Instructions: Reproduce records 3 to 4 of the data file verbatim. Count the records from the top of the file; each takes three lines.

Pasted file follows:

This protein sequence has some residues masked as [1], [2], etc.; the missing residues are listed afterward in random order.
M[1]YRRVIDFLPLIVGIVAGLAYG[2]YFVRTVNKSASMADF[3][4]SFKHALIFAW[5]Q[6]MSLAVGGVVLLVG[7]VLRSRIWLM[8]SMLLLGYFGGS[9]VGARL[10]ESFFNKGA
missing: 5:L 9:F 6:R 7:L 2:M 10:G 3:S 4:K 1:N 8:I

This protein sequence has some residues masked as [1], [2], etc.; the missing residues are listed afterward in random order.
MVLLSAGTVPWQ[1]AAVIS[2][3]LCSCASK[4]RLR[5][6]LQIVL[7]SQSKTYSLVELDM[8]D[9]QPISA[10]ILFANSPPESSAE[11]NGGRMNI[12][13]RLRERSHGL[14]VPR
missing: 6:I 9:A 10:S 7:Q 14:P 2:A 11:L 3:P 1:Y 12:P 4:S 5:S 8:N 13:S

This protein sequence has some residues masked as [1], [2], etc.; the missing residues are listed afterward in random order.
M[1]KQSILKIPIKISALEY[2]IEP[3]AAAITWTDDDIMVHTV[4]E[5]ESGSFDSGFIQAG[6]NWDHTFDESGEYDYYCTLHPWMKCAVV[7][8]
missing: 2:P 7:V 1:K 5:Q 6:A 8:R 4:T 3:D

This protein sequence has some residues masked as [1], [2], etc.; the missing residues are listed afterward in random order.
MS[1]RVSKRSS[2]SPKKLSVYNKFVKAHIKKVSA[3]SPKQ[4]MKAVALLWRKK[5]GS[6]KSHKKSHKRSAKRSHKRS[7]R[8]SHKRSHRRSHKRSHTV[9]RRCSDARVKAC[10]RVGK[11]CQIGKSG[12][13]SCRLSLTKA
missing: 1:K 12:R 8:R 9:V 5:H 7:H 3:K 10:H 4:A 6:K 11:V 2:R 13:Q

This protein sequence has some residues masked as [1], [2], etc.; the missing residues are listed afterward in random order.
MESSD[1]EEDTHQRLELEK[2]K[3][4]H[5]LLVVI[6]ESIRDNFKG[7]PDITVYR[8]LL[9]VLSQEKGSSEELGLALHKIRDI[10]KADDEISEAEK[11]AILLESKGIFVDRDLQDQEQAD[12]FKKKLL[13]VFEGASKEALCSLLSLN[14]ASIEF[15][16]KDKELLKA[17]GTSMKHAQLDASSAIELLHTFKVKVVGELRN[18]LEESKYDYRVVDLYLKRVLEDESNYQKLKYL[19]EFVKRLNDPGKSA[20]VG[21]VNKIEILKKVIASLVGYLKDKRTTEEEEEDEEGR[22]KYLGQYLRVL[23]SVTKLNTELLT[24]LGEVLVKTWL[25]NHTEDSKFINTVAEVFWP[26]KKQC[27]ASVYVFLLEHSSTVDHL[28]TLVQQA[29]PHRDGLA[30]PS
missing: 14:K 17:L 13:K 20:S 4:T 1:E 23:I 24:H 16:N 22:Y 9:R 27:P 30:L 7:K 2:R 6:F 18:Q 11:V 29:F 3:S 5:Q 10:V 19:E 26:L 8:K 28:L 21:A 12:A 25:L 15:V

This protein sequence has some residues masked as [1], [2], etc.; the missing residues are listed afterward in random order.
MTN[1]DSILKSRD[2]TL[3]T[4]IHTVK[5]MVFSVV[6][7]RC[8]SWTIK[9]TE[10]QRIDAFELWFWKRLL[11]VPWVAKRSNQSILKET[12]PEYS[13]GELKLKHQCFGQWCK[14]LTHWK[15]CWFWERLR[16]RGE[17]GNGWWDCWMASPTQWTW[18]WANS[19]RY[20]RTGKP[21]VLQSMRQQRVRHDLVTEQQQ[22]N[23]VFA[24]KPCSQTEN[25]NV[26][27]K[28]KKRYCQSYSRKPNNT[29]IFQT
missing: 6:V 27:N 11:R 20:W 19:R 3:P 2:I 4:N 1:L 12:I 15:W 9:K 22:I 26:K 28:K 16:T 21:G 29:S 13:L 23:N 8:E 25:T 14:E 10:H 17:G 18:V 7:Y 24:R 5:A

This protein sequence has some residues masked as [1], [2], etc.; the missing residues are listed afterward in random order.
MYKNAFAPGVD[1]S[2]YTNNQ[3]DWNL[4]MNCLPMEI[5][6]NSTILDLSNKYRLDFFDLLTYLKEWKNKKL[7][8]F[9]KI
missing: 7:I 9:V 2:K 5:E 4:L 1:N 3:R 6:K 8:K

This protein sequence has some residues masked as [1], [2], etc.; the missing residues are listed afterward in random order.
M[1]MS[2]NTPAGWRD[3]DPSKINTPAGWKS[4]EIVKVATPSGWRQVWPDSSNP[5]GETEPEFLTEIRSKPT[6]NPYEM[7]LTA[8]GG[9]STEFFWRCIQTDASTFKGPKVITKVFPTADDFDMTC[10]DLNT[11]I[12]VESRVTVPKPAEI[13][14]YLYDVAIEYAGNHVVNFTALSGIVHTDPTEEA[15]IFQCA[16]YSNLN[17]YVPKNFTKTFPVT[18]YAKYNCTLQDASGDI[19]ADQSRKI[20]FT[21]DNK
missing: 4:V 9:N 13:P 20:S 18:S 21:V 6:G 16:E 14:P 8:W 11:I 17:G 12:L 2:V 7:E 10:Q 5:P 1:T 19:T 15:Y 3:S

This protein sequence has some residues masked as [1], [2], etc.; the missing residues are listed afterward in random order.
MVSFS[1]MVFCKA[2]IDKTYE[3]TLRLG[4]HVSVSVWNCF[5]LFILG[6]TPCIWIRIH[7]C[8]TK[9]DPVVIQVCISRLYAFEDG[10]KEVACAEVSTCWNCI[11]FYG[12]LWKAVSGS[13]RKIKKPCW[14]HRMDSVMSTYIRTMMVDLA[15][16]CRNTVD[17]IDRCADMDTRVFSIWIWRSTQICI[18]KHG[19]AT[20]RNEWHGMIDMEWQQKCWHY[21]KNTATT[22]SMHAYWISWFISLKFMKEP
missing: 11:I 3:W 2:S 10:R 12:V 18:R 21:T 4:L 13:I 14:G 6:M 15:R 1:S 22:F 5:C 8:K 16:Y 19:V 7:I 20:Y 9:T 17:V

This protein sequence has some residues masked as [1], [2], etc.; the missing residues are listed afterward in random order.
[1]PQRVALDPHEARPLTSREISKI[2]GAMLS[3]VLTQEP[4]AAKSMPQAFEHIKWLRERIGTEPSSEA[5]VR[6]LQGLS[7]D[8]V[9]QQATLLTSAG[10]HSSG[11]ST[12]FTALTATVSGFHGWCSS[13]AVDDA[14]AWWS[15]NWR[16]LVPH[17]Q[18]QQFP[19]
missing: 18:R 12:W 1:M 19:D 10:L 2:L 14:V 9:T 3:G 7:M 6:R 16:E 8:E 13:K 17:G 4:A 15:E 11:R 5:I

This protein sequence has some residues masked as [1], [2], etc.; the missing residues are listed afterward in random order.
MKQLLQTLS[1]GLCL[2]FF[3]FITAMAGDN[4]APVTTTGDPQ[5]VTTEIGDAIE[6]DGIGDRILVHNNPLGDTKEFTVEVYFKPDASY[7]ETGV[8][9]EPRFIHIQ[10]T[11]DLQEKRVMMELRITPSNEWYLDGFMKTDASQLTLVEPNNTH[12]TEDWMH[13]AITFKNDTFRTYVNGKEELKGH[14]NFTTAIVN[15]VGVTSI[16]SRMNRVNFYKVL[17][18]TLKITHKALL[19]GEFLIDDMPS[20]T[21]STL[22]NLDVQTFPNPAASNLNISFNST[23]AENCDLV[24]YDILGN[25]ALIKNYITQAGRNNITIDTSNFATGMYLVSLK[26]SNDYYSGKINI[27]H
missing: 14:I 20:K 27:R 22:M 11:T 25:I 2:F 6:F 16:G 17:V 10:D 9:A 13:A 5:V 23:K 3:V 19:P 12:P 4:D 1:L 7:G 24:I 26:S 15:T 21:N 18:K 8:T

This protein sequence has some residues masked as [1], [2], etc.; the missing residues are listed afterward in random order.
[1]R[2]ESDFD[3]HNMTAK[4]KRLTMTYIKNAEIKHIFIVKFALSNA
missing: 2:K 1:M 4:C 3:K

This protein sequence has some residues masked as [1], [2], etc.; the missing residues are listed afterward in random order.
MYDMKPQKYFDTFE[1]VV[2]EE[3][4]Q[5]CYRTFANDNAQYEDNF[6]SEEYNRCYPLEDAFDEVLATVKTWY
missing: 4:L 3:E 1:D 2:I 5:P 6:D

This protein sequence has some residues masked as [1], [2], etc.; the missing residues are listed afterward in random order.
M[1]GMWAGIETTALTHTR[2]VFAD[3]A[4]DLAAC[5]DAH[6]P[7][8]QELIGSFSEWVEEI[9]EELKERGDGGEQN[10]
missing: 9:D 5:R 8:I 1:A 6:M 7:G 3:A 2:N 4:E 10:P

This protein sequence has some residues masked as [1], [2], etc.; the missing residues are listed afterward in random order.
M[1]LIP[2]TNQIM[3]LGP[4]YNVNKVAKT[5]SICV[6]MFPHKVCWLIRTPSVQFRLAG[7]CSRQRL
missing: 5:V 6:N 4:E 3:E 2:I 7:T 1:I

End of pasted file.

This protein sequence has some residues masked as [1], [2], etc.; the missing residues are listed afterward in random order.
M[1]KQSILKIPIKISALEY[2]IEP[3]AAAITWTDDDIMVHTV[4]E[5]ESGSFDSGFIQAG[6]NWDHTFDESGEYDYYCTLHPWMKCAVV[7][8]
missing: 2:P 7:V 1:K 5:Q 6:A 8:R 4:T 3:D

This protein sequence has some residues masked as [1], [2], etc.; the missing residues are listed afterward in random order.
MS[1]RVSKRSS[2]SPKKLSVYNKFVKAHIKKVSA[3]SPKQ[4]MKAVALLWRKK[5]GS[6]KSHKKSHKRSAKRSHKRS[7]R[8]SHKRSHRRSHKRSHTV[9]RRCSDARVKAC[10]RVGK[11]CQIGKSG[12][13]SCRLSLTKA
missing: 1:K 12:R 8:R 9:V 5:H 7:H 3:K 10:H 4:A 6:K 11:V 2:R 13:Q